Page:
Florida Districts Say Porn Ban Means They Can’t Teach Shakespeare

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School districts in Florida are reportedly limiting their literary instruction by refusing to teach Shakespeare, claiming that by doing so they would be in violation of Florida law.

According to a book challenge law that took effect July 1, Florida school districts have been directed to discontinue the use of educational material containing sexual content “for any grade level or age group for which such use is inappropriate or unsuitable,” USA Today reported. Some districts have reportedly vowed to discontinue reading Shakespeare in their respective classrooms. (RELATED: Teacher: I Don’t Teach Shakespeare Because He’s White)

Hillsborough County, for example, instructed its teachers that excerpts of “Romeo and Juliet” could be assigned but not the full text, the Tampa Bay Times reported.

“We have to protect our teachers and make sure they are not at risk and they don’t feel at risk, to be arrested or anything inappropriate happening to them,” Hillsborough School Board chairperson Nadia Combs stated, according to another report from the Tampa Bay Times.

A portrait of William Shakespeare

A portrait of William Shakespeare is pictured in London, on March 9, 2009. The portrait, painted in 1610, is believed to be the only surviving picture of William Shakespeare painted in his lifetime. AFP PHOTO/Leon Neal (Photo credit should read Leon Neal/AFP via Getty Images)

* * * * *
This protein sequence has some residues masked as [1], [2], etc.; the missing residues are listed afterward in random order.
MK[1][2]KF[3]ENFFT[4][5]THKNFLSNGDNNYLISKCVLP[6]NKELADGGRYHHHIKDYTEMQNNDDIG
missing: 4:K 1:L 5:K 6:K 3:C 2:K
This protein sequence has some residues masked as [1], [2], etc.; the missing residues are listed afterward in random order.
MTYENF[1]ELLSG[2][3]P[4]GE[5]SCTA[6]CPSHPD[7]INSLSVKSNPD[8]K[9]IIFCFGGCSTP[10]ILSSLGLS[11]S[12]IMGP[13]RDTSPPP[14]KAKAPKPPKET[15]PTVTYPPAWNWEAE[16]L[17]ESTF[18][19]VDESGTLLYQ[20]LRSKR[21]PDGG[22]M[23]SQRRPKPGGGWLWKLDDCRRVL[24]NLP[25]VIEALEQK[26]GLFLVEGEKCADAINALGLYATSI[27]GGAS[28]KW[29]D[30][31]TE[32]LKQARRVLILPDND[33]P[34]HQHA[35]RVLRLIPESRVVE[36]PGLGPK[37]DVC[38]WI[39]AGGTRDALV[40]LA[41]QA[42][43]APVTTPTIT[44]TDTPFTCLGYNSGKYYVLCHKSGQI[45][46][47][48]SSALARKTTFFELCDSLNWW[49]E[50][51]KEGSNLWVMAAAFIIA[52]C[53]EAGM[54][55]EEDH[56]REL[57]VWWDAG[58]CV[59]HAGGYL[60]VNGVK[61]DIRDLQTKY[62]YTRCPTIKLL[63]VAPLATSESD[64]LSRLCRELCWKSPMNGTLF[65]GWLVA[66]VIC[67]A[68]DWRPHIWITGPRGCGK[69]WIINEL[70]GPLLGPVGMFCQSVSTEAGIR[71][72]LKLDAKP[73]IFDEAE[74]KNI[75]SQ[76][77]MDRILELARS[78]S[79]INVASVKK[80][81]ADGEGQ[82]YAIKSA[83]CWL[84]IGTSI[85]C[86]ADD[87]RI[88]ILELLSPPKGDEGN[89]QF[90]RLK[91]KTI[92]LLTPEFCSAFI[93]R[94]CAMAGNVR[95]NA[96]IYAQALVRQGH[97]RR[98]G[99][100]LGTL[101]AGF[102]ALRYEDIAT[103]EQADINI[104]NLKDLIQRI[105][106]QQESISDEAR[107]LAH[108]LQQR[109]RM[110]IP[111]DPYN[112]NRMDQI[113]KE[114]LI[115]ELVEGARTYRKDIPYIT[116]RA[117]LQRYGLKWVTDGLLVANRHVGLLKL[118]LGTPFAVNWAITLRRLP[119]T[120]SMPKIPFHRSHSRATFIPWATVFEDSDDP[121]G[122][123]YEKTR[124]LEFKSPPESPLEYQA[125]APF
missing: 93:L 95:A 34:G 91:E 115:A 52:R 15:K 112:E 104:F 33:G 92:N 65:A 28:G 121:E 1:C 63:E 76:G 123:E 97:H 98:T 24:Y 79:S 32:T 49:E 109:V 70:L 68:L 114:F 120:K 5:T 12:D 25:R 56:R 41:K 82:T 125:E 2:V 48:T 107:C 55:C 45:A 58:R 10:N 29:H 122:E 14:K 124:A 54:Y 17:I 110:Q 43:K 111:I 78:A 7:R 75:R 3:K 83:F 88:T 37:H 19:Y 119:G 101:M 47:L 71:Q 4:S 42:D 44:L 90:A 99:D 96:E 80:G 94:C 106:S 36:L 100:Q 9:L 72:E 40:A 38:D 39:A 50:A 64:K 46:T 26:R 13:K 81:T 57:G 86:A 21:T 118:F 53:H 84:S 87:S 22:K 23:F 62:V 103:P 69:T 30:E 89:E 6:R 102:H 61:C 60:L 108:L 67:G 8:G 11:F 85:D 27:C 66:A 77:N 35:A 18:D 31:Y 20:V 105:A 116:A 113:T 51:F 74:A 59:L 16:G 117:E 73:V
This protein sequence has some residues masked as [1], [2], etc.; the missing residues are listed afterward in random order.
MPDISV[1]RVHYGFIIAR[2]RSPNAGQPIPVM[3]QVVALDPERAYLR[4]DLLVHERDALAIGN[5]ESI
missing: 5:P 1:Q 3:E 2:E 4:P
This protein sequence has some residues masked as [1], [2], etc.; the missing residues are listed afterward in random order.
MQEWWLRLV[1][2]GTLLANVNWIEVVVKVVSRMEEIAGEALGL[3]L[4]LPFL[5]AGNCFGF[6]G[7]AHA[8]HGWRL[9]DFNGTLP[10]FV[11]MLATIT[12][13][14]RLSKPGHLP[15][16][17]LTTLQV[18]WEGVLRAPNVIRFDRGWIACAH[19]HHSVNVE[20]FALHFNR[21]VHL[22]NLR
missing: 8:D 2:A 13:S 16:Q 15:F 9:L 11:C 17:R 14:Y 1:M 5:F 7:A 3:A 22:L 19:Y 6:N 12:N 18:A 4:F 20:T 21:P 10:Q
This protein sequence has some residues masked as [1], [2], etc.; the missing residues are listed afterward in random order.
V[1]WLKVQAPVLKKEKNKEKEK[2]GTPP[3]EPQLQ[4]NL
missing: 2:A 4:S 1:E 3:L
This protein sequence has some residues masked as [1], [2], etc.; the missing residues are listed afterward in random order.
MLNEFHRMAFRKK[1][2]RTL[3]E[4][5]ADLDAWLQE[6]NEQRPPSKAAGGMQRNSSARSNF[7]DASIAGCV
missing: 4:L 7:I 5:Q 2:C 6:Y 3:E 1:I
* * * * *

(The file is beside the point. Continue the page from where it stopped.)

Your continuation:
Hillsborough County officials claimed they were restricting some instruction of Shakespeare’s works not just because of fear of violating state law, but also to give teachers more time to cover other writing styles so students would be better prepared for the Florida Assessment of Student Thinking (FAST) test.

“[W]e try to make sure our kids are exposed to a lot of things that will be on FAST. And I think, why create something controversial if we don’t need to?” Combs said of the decision.

In Orange County, four Shakespeare plays have been approved by district officials, but only for grades 10 through 12, according to Orlando Sentinel. Books that had been previously taught but are no longer deemed appropriate under the new law include “The Color Purple,” “Catch-22,” “Brave New World” and “The Kite Runner,” USA Today reported.

“I think the rest of the nation — no, the world, is laughing at us,” high school teacher Joseph Cool told the Tampa Bay Times of the new law. “Taking Shakespeare in its entirety out because the relationship between Romeo and Juliet is somehow exploiting minors is just absurd,” Cool stated.

Though some county and school district officials have taken such a view of Florida’s new law, state officials have clarified the directive, assuring educators teaching Shakespeare is in no means a violation of state law.

“The Florida Department of Education in no way believes Shakespeare should be removed from Florida classrooms,” Education Department spokesperson Cassie Palelis told the Tampa Bay Times. “In fact, eight works by Shakespeare are included in the sample text list within the [state’s standards] including ‘Hamlet,’ ‘Macbeth’ and ‘Romeo and Juliet,’” Palelis continued.